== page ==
— by guest writer Emma Crane Jaster —
I was first inspired to create To Know a Veil while traveling in Morocco a couple years ago. It was my first time in a predominantly Muslim country. As a Western woman, raised in America by a feminist mother, and as a dancer accustomed to expressing with my body, seeing all of these women who were totally covered was unnerving.
I didn’t understand why I was having such a strong reaction, and that lack of understanding is what pushed me to start making a piece.
I had gut, visceral reactions of cultural repulsion, the classic westerner’s: “These women are oppressed!” But, by literally putting myself in their shoes and trying the veil myself, I was surprised to find a whole new perspective on it and with that, a very different sense of freedom. The longer I stayed there and talked to other women and lived life as a woman who was covering herself (for the time I was there), it really opened up my perspective on it.
When I returned home and started to build To Know a Veil I started with research, because I think that’s always an important step when creating a piece about something that’s new to me. I did a lot of reading (on fashion, feminism, cultural stories, etc). And I conducted a lot of interviews with women of all kinds of backgrounds.
I had a friend in college who converted to Islam after we graduated and I had always wondered why she chose to do that, so I started with her and then I branched out and spoke with other people. I once chased a woman down on the street to get her to talk to me about why she was covered and ended up striking up a friendship with her!
Since the early stages of conception, To Know a Veil has been an ongoing collaborative effort amongst many contributing artists. Early performances were developed alongside painter Raye Leith and DC-based musician Unown contributed original beats that have, along with the interview subjects’ words, become the backbone of the piece, allowing it to flow effortlessly from dance to documentary to interactive party games. It is very important for every participant of To Know a Veil, from contributing artists to audience members, to have the chance to contribute their feedback and experience with the work.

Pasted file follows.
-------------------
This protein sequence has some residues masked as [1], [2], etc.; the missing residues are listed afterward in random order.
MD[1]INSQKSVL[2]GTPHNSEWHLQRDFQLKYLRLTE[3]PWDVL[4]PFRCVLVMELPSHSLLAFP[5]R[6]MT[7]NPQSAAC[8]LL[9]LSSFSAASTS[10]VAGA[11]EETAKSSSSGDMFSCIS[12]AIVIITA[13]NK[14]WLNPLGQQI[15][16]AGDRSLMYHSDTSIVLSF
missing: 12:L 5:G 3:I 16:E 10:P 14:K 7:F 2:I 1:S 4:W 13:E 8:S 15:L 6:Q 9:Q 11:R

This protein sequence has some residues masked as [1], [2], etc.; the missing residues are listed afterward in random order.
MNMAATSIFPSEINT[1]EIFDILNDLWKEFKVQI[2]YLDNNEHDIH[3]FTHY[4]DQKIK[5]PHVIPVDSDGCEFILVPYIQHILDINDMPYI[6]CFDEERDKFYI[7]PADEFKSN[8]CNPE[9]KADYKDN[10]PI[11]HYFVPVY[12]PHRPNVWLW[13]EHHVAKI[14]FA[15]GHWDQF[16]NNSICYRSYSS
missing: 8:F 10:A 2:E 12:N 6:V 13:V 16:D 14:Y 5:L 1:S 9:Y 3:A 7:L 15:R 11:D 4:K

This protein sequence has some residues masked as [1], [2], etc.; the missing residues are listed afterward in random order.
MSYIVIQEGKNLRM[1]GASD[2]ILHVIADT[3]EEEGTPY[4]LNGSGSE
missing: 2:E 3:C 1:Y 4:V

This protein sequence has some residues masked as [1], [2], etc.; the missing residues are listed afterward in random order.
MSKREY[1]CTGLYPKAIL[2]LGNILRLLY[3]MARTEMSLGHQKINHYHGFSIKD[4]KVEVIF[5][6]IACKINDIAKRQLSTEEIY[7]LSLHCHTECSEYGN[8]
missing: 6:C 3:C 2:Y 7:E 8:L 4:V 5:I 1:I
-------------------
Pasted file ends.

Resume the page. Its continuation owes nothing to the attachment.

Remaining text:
When we had a workshop performance at Hillyer Art Space, I wanted each audience member to have the opportunity to share his or her voice. I had this idea to set out paper doll clothes and have the audience write their responses to the piece on the back. I got some AMAZING reactions. For example: “I feel least sexy at a dance club. Meat market….gross.” Or this one: “As a Muslim woman, I appreciated the views of different women you displayed. Women in veils aren’t oppressed and have a sense of humor.”
That response depicted to me a lot of why this piece has mattered so much. I’ve found there is very little dialogue between veiled and unveiled women. And I knew that even as someone who is “open-minded” and curious, I realized how little I knew about what life would be like veiled, and why people did it.
To Know a Veil is about women and our bodies and how we cover them and how we uncover them. It’s about the political and cultural implications of veiling, the fun of fashion and what it means to us personally, each day we make the decision to veil or unveil.
Join me at the Capital Fringe Festival in my exploration of the veil. There are only 3 chances to come play, learn and a-veil yourself of a truly intimate event.
This production is a part of the 2013 Capital Fringe Festival, a program of the Washington, DC non-profit Capital Fringe.
– Emma Crane Jaster is a local performance artist and puppeteer who has appeared in films and onstage with such companies as Constellation, Round House Theatre, Theater J, and Faction of Fools. She has also performed with her father, Mark Jaster, at Happenstance Theatre. –
Part of Fringe Peeks, our “in their own words” series